Watching the Strictly Live tour at the O2 was a bit of a gamble. We didn’t know if it would go well, but we felt so strongly that if it did, Ethan would love it. We showed Ethan photos of the O2, a schedule of the day, and made him a special chart to fill in his scores. The O2 provided us with a plan of the show beforehand, the timings when everything was going to happen, and someone led us past the queues, so he didn’t have to wait. We got special permission to take in snacks and drinks and they even changed our seats to the front row so Ethan didn’t have many people around him. It was a really special day and the staff were amazing, it made it much easier.

Has your family ever faced judgement for “over-reacting”? 

I have faced judgement over the choices I make for Ethan, for example leaving somewhere early or not joining in for the whole of a day’s outing. I feel like the people making those judgements just don’t understand Ethan’s struggles. Ethan is good at ‘masking,' a term used by autistic people and their families for hiding things causing discomfort or anxiety. I want to say 'you don’t see the energy it’s taken Ethan to get to this point and I’m not going to fit him into the box you expect children to fit into because he isn’t going to fit into that box, he’s got his own perfect shaped box.’ 

How can society change to support autistic people?

I think society is already changing. There seems to be a lot more autism-friendly events, but I think it’s just accepting our decisions as parents and allowing us to make adaptations for Ethan and other autistic people. I feel very strongly that autism should not been seen as negative. We’re really proud of Ethan, I wouldn’t change him for anything. The only thing I would change is a society that helps him feel more supported with the things he struggles with.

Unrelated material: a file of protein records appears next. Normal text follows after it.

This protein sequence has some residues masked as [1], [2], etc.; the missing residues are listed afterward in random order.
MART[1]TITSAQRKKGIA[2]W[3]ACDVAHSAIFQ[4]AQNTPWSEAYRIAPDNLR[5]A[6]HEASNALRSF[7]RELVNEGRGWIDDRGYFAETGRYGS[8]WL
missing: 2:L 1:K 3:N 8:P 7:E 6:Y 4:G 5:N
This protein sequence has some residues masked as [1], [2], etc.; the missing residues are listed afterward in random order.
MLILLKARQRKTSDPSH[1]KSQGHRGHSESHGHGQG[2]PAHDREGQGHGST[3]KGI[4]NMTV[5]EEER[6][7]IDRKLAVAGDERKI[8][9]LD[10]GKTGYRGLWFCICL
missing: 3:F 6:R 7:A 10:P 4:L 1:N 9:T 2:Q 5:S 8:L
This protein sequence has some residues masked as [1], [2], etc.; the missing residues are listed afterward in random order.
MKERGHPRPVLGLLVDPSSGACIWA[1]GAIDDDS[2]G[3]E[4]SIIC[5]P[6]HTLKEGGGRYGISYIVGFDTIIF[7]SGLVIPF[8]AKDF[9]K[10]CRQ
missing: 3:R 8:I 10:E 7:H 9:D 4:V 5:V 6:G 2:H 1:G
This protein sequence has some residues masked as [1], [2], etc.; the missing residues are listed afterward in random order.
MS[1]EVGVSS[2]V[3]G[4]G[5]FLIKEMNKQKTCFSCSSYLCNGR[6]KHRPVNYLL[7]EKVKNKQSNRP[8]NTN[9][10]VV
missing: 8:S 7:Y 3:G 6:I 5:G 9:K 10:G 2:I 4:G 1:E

The only thing I would change is a society that helps him feel more supported with the things he struggles with.

 Have you ever received any support from the National Autistic Society?

The National Autistic Society has been fantastic and really helped us. The charity’s Surrey branch is excellent and sends out literature if you need it. Having a community, including other mums of children Ethan’s age I can talk to online and read what they might be struggling with, has been really supportive.

How have your family been coping with unexpected change during the  coronavirus  (Covid-19) outbreak? 

Coranavirus has thrown lots of unexpected changes our way, as with everyone. For now, we are trying to keep things as normal as possible for Ethan. The difficulty is not having a clear end time, as he likes to have a clear finish. We are using social stories and visuals to try and explain why plans have changed and why some food isn’t available, and we have prepared a new daily routine for him to follow during the week. As school causes him a lot of stress, he’s quite pleased with the closure for now! We are going to try and take each week as it comes and try and make things as smooth as possible for him.

Handy tips to help you support autistic people

With the help of thousands of autistic people and their families, we have created some handy tips for the public to follow.

Read the tips here